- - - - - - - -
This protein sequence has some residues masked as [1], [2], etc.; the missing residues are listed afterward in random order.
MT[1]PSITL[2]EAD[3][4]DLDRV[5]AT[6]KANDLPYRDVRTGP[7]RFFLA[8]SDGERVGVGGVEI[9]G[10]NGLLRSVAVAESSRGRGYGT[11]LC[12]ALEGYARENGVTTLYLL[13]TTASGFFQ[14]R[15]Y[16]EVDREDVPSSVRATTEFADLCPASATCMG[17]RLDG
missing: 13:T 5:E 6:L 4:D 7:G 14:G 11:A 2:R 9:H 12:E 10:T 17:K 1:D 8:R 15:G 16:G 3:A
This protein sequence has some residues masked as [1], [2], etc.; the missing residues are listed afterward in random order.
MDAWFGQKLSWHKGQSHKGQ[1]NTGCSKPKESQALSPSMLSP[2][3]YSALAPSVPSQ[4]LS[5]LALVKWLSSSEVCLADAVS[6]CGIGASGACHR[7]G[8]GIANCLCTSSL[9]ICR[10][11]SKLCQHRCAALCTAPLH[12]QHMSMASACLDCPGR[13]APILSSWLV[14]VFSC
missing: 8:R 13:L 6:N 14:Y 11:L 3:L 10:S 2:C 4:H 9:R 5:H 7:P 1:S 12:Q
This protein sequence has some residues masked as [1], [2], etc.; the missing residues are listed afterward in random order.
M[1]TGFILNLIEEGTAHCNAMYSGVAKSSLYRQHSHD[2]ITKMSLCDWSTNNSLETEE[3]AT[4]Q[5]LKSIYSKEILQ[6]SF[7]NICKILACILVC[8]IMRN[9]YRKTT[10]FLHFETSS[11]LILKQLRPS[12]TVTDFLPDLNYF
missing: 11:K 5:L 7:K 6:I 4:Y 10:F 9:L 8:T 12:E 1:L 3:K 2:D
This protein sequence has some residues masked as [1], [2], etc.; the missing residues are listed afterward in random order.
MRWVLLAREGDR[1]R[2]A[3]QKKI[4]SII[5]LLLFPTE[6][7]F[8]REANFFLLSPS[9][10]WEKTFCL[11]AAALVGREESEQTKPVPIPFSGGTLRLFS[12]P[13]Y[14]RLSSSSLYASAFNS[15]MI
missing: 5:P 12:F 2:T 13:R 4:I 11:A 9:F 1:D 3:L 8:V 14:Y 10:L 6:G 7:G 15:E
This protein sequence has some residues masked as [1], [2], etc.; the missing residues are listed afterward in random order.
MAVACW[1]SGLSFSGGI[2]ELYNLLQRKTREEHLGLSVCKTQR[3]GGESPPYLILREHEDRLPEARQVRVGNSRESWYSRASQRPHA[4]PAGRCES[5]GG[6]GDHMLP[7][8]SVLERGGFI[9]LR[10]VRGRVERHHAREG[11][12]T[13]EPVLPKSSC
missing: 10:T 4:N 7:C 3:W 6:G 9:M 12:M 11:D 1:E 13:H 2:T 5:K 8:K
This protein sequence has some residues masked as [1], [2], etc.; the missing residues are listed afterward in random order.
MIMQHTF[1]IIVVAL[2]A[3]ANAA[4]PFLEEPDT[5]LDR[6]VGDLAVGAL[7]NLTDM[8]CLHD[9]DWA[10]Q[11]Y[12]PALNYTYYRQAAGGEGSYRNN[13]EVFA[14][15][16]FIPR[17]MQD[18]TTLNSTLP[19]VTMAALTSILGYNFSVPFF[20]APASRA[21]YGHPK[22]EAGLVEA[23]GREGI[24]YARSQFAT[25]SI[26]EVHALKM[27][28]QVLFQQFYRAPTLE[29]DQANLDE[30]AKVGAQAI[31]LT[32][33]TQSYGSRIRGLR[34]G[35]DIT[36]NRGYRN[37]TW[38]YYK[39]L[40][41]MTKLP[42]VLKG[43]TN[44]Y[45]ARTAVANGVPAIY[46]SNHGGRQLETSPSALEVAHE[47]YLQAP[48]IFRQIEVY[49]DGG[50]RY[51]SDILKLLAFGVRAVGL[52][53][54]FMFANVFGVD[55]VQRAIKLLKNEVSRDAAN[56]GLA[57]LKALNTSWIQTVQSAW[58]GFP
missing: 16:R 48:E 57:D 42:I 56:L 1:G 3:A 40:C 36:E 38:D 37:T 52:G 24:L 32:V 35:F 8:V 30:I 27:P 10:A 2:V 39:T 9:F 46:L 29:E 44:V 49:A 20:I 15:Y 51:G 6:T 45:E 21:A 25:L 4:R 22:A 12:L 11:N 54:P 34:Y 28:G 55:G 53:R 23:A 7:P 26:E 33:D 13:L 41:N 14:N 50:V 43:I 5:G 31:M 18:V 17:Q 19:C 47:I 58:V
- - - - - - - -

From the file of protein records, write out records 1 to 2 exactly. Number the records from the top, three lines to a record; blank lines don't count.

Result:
This protein sequence has some residues masked as [1], [2], etc.; the missing residues are listed afterward in random order.
MT[1]PSITL[2]EAD[3][4]DLDRV[5]AT[6]KANDLPYRDVRTGP[7]RFFLA[8]SDGERVGVGGVEI[9]G[10]NGLLRSVAVAESSRGRGYGT[11]LC[12]ALEGYARENGVTTLYLL[13]TTASGFFQ[14]R[15]Y[16]EVDREDVPSSVRATTEFADLCPASATCMG[17]RLDG
missing: 13:T 5:E 6:L 4:D 7:G 14:G 11:A 2:R 9:H 12:E 10:T 17:K 1:D 8:R 15:G 16:G 3:A
This protein sequence has some residues masked as [1], [2], etc.; the missing residues are listed afterward in random order.
MDAWFGQKLSWHKGQSHKGQ[1]NTGCSKPKESQALSPSMLSP[2][3]YSALAPSVPSQ[4]LS[5]LALVKWLSSSEVCLADAVS[6]CGIGASGACHR[7]G[8]GIANCLCTSSL[9]ICR[10][11]SKLCQHRCAALCTAPLH[12]QHMSMASACLDCPGR[13]APILSSWLV[14]VFSC
missing: 8:R 13:L 6:N 14:Y 11:L 3:L 10:S 2:C 4:H 9:R 5:H 7:P 1:S 12:Q